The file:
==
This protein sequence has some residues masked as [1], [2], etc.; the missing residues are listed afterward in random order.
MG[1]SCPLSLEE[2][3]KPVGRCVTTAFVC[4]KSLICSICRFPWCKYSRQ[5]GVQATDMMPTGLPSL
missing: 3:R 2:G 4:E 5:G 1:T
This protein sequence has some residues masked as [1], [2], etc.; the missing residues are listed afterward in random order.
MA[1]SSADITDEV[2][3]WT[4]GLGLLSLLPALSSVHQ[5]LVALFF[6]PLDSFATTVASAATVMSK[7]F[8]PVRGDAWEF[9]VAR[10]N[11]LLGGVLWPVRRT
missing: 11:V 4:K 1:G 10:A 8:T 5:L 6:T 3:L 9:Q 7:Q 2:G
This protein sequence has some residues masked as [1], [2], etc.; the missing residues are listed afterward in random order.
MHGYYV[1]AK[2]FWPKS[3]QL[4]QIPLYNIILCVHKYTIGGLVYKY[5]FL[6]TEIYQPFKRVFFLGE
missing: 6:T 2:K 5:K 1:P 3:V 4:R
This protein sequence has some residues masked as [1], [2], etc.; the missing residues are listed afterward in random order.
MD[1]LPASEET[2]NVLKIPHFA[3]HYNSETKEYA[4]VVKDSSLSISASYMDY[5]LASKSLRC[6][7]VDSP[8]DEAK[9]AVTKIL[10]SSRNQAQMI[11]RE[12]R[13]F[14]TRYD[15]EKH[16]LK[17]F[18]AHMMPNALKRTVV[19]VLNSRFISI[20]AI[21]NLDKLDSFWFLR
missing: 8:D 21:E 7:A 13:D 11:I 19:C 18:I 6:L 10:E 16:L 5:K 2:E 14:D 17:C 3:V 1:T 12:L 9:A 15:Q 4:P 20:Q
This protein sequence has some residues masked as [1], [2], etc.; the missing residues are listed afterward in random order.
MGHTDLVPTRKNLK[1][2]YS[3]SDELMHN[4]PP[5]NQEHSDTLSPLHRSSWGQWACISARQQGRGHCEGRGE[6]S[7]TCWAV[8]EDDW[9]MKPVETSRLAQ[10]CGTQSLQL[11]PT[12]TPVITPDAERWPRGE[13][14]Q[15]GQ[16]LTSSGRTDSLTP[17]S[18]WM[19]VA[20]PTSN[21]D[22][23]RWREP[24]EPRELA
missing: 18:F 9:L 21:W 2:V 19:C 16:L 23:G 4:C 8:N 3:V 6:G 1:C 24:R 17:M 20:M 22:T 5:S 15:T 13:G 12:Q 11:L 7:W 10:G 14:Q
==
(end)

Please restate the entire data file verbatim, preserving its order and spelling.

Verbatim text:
This protein sequence has some residues masked as [1], [2], etc.; the missing residues are listed afterward in random order.
MG[1]SCPLSLEE[2][3]KPVGRCVTTAFVC[4]KSLICSICRFPWCKYSRQ[5]GVQATDMMPTGLPSL
missing: 3:R 2:G 4:E 5:G 1:T
This protein sequence has some residues masked as [1], [2], etc.; the missing residues are listed afterward in random order.
MA[1]SSADITDEV[2][3]WT[4]GLGLLSLLPALSSVHQ[5]LVALFF[6]PLDSFATTVASAATVMSK[7]F[8]PVRGDAWEF[9]VAR[10]N[11]LLGGVLWPVRRT
missing: 11:V 4:K 1:G 10:A 8:T 5:L 6:T 3:L 9:Q 7:Q 2:G
This protein sequence has some residues masked as [1], [2], etc.; the missing residues are listed afterward in random order.
MHGYYV[1]AK[2]FWPKS[3]QL[4]QIPLYNIILCVHKYTIGGLVYKY[5]FL[6]TEIYQPFKRVFFLGE
missing: 6:T 2:K 5:K 1:P 3:V 4:R
This protein sequence has some residues masked as [1], [2], etc.; the missing residues are listed afterward in random order.
MD[1]LPASEET[2]NVLKIPHFA[3]HYNSETKEYA[4]VVKDSSLSISASYMDY[5]LASKSLRC[6][7]VDSP[8]DEAK[9]AVTKIL[10]SSRNQAQMI[11]RE[12]R[13]F[14]TRYD[15]EKH[16]LK[17]F[18]AHMMPNALKRTVV[19]VLNSRFISI[20]AI[21]NLDKLDSFWFLR
missing: 8:D 21:E 7:A 13:D 11:I 19:C 18:I 6:L 10:E 16:L 5:K 2:E 14:D 17:C 3:V 1:T 12:L 9:A 15:Q 4:P 20:Q
This protein sequence has some residues masked as [1], [2], etc.; the missing residues are listed afterward in random order.
MGHTDLVPTRKNLK[1][2]YS[3]SDELMHN[4]PP[5]NQEHSDTLSPLHRSSWGQWACISARQQGRGHCEGRGE[6]S[7]TCWAV[8]EDDW[9]MKPVETSRLAQ[10]CGTQSLQL[11]PT[12]TPVITPDAERWPRGE[13][14]Q[15]GQ[16]LTSSGRTDSLTP[17]S[18]WM[19]VA[20]PTSN[21]D[22][23]RWREP[24]EPRELA
missing: 18:F 9:L 21:W 2:V 19:C 16:L 23:G 4:C 8:N 3:V 6:G 1:C 24:R 17:M 20:M 22:T 5:S 15:T 13:G 12:Q 11:L 7:W 10:G 14:Q